Rethinking the Decline of China's Qing Dynasty: Imperial Activism and Borderland Management at the Turn of the Nineteenth Century, 1st Edition (Paperback) book cover

Rethinking the Decline of China's Qing Dynasty

Imperial Activism and Borderland Management at the Turn of the Nineteenth Century, 1st Edition

By Daniel McMahon

Routledge

212 pages | 3 B/W Illus.

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Description

The many instances of regional insurgency and unrest that erupted on China’s borderlands at the turn of the nineteenth century are often regarded by scholars as evidence of government disability and the incipient decline of the imperial Qing dynasty. This book, based on extensive original research, argues that, on the contrary, the response of the imperial government went well beyond pacification and reconstruction, and demonstrates that the imperial political culture was dynamic, innovative and capable of confronting contemporary challenges. The author highlights in particular the Jiaqing Reforms of 1799, which enabled national reformist ideology, activist-oriented administrative education, the development of specialised frontier officials, comprehensive borderland rehabilitation, and the sharing of borderland administration best practice between different regions. Overall, the book shows that the Qing regime had sustained vigour, albeit in difficult and changing circumstances.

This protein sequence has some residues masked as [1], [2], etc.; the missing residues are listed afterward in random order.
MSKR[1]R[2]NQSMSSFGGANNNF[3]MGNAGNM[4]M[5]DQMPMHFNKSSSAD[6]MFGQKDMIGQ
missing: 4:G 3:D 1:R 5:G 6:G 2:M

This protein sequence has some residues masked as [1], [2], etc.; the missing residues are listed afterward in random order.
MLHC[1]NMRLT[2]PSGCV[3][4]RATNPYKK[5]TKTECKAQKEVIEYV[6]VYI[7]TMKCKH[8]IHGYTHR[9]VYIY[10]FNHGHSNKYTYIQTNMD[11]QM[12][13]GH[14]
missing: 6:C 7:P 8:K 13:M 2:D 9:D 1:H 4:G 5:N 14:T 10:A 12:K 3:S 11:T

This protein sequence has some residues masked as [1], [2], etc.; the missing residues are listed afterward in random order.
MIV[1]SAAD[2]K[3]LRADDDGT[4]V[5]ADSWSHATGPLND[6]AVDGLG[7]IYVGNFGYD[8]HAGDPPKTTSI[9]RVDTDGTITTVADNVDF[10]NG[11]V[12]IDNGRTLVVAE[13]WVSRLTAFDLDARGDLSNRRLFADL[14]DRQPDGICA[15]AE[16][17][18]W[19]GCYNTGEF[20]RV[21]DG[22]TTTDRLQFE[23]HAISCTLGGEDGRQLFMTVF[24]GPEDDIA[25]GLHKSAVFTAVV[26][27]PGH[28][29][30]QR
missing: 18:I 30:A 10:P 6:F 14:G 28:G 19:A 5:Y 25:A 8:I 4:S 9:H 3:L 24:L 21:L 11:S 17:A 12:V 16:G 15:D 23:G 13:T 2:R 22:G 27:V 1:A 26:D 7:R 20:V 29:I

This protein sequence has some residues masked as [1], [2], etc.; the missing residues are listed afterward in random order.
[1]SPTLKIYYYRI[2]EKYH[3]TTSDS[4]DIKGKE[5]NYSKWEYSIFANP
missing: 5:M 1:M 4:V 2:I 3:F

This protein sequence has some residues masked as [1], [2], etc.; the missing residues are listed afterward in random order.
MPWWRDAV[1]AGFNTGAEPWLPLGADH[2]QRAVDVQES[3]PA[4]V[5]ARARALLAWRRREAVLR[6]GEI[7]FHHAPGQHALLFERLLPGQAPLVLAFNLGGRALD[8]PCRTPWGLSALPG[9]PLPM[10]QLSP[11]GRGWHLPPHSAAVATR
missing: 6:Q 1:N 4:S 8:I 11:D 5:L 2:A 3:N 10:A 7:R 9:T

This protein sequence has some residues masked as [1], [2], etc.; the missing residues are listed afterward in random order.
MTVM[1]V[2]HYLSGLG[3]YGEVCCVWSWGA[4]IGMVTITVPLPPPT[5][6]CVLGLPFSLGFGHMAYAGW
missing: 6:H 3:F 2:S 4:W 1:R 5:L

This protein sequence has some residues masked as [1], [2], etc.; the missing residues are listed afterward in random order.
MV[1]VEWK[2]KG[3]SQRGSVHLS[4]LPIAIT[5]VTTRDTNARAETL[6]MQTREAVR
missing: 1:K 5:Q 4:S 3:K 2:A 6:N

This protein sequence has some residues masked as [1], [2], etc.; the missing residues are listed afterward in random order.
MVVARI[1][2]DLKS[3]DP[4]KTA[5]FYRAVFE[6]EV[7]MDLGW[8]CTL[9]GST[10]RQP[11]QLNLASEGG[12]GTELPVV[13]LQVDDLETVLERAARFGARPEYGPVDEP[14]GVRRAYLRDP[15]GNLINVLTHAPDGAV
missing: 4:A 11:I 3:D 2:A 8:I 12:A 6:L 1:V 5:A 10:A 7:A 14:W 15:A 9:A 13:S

Reviews

"This book brings a new and significant perspective to the study of China's Qing dynasty, and such a thought-provoking volume will be invaluable to both scholars and students of Chinese borderlands and Qing political history."

Hang Lin, Asian Affairs

Table of Contents

Introduction Part 1: Transitions in Education and Ideology 1. The Yuelu Academy and Hunan’s Nineteenth Century Turn Statecraft Toward Statecraft 2. Dynastic Decline, Heshen, and the Ideology of the Jiaqing Reforms Part 2: Management of the Hunan Miao Frontier 3. Identity and Conflict on a Chinese Borderland: Yan Ruyi and the Recruitment of the Gelao During the 1795-7 Miao Revolt 4. New Order on China’s Hunan Miao Frontier, 1796-1812 Part 3: Management of the Southern Shaanxi Highlands 5. Qing Reconstruction in the Southern Shaanxi Highlands: State Perceptions and Plans, 1799-1820 6. Southern Shaanxi Border Officials in Early Nineteenth Century China Part 4: Management of the Guangdong Coast 7. Qing Highland Precedent, Yan Ruyi, and the Defense of the Guangdong Coast, 1804-5

About the Author

Daniel McMahon is a Professor in the Department of History, at Fu Jen Catholic University, Taiwan

About the Series

Asian States and Empires

The importance of Asia will continue to grow in the twenty-first century, but remarkably little is available in English on the history of the polities that constitute this critical area.  Most current work on Asia is hindered by the extremely limited state of knowledge of the Asian past in general, and the history of Asian states and empires in particular.  Asian States and Empires is a book series that will provide detailed accounts of the history of states and empires across Asia from earliest times until the present.  It aims to explain and describe the formation, maintenance and collapse of Asian states and empires, and the means by which this was accomplished, making available the history of more than half the world’s population at a level of detail comparable to the history of Western polities.  In so doing, it will demonstrate that Asian peoples and civilizations had their own histories apart from the West, and provide the basis for understanding contemporary Asia in terms of its actual histories, rather than broad generalizations informed by Western categories of knowledge.

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Subject Categories

BISAC Subject Codes/Headings:
SOC008000
SOCIAL SCIENCE / Ethnic Studies / General